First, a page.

I Have Seen the Enemy and it is Me
by Stephen Doheny-Farina
Anyone who ponders the implications of the digital network revolution for more than just a few minutes will probably become alarmed at the threats to privacy posed by the uses of the new communication technologies. That's not surprising nor is it news. We should all be well aware of the invasion of privacy potential of the net through issues such as the trade in digital consumer credit information, control over encryption technologies with controversies such as the Clipper Chip and, despite its recent setback in the courts, the infamous Communication Decency Act and the threat that some government agency may be charged to monitor and control elements of the Internet. The net-as-Big-Brother has become just as vivid a cultural theme as its opposite, the net-as- engine-of-democracy. Just look at how Hollywood has jumped on the scary-technology bandwagon with a whole range of dark movies about digital networks wending their evil tendrils into our lives (e.g. The Net, a kind of invasion-of-the-privacy-snatchers thriller).
I'm willing to admit that in a miniscule way I have made my own contribution to this frightening vision the net. In this column I have raised alarmist fears about the development of "ubicomp" technologies--computer badges that enable others to track the location and activities of those who wear the badges--which spawned responses by its developer, Mark Weiser of Xerox PARC, and by David Porush of Rensselaer Polytechnic Institute. Rightly or wrongly in that Last Link column and in all of the other controversial privacy areas I've mentioned above, the threats seem clearly drawn. They focus primarily on examples of forced or surreptitious surveillance by some entity with power, like an employer or a government agency, over individuals with little or no power. Clearly, that seems like something we want to avoid. But what if the individual held all of the power over his or her own privacy, what then? If I control access to personal information about me, my thoughts, my actions, my habits and tastes, my movements and location, is my privacy safe, protected, inviolable? I don't think so.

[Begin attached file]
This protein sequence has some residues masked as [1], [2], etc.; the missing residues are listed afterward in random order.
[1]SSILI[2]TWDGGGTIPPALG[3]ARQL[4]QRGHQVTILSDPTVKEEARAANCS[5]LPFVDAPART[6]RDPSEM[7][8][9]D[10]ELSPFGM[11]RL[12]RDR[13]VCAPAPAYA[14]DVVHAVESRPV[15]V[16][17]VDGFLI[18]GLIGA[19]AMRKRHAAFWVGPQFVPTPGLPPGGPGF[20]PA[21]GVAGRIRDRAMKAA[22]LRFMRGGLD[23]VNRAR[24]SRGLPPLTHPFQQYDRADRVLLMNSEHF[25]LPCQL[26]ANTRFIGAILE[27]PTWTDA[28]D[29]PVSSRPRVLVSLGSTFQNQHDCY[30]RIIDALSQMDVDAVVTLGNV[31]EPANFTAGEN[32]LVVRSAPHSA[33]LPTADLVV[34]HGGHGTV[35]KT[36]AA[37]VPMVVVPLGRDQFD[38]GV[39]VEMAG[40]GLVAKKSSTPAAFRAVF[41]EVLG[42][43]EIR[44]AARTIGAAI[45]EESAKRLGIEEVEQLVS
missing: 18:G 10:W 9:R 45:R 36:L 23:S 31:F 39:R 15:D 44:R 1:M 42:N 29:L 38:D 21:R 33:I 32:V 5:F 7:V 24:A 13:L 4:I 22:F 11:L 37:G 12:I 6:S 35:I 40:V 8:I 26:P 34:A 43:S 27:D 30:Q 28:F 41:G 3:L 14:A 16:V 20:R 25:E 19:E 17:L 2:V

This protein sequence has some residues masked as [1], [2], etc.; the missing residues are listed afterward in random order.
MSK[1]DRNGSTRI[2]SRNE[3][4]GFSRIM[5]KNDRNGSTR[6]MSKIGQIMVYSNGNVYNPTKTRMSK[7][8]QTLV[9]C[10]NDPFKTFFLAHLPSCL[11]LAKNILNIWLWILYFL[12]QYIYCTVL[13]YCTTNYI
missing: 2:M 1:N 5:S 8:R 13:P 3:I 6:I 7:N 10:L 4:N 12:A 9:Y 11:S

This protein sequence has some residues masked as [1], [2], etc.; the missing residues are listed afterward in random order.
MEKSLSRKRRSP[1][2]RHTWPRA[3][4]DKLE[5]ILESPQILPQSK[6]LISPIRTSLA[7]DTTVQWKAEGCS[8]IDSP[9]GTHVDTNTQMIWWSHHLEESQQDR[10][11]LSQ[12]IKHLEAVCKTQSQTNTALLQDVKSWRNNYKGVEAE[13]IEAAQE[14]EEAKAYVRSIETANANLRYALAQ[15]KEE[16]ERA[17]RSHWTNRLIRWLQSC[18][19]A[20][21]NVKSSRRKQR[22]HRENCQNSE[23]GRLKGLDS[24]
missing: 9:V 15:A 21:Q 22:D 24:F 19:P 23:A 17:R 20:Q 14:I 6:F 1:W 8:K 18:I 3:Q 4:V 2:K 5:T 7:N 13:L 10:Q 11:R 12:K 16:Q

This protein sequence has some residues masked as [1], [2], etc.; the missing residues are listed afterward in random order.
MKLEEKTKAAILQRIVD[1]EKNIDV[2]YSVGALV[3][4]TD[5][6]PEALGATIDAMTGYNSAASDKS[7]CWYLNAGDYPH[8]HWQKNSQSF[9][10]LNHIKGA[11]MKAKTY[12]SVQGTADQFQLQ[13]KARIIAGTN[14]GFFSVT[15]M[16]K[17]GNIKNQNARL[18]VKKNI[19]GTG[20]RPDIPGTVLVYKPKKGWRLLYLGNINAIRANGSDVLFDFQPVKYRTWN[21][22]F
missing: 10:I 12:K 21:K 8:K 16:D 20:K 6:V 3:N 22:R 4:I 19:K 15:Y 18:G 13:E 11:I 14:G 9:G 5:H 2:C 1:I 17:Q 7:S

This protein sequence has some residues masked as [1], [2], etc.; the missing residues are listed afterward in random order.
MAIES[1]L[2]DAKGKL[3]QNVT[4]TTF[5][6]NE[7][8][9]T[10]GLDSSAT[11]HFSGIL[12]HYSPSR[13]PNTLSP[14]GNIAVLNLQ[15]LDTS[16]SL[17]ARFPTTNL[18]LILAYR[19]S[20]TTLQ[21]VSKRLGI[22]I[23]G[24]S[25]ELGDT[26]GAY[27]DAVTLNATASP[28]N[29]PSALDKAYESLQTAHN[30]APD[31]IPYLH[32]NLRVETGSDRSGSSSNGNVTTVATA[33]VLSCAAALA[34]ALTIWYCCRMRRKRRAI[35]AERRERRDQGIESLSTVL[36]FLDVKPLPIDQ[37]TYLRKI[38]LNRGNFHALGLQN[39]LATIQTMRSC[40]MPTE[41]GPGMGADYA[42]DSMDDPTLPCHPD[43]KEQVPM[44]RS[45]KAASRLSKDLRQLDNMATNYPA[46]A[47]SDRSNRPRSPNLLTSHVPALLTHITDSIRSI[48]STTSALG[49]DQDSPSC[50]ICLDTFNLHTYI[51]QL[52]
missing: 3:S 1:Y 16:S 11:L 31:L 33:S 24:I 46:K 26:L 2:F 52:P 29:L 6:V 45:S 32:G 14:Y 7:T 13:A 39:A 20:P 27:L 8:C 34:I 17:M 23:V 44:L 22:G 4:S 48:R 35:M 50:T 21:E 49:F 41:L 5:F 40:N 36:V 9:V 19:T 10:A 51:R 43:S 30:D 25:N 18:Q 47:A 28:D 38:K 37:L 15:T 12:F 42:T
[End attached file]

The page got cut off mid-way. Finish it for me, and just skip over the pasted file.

Why? Because I am weak. Because I can be seduced. While I should remain ever vigilant against forced or surreptitious surveillance, I also need to realize that such scenarios are not the only nor probably the most likely threat to my privacy. In fact, the greatest threat to my privacy may be me and my willingness to give it away for next to nothing in return. And there are millions and millions of dollars supporting thousands and thousands of talented, creative people who are working to make me want to squander my privacy in the blink of an eye. Where do they work? In ad agencies under the heading, interactive advertising. What are they doing? Developing interactive ads that will act as a means to collect data about individual consumers. This is, as noted by G. Pascal Zachary in the Wall Street Journal, the "I Spy" scenario in which the customer's every keystroke or input message is collected by intelligent agents to build a portrait of that customer as consumer. "Such use of data culled from interactive consumers," says Zachary, "might alarm privacy advocates, but it will give advertisers an unprecedented ability to mold their messages to individual tastes" (p. B1).
The goal? Ideally, it is to be able to market products not to broad, blunt demographic targets, like males age 18-30 making $20- 30,000 and living in Northeastern suburbs, but to actual individuals--only on a mass scale. "In being digital I am me," says Nicholas Negroponte, "not a statistical subset. Me includes information and events that have no demographic or statistical meaning." (p. 164). And such information, he notes, has value to a marketer who wants to sell me something. This is not narrower demographics but actual personal contact. In practice, however, interactive advertising through the net has a slightly different emphasis. It's purpose is not only to make consumers want to provide key personal information to the advertiser but also to make the consumer want to participate in the advertising experience. The ultimate interactive ad thus draws a consumer in so completely that the individual buys the product while interacting with the ad-- impulse buying with just a click of the mouse. But for this to work the customer has to want to become part of the sell.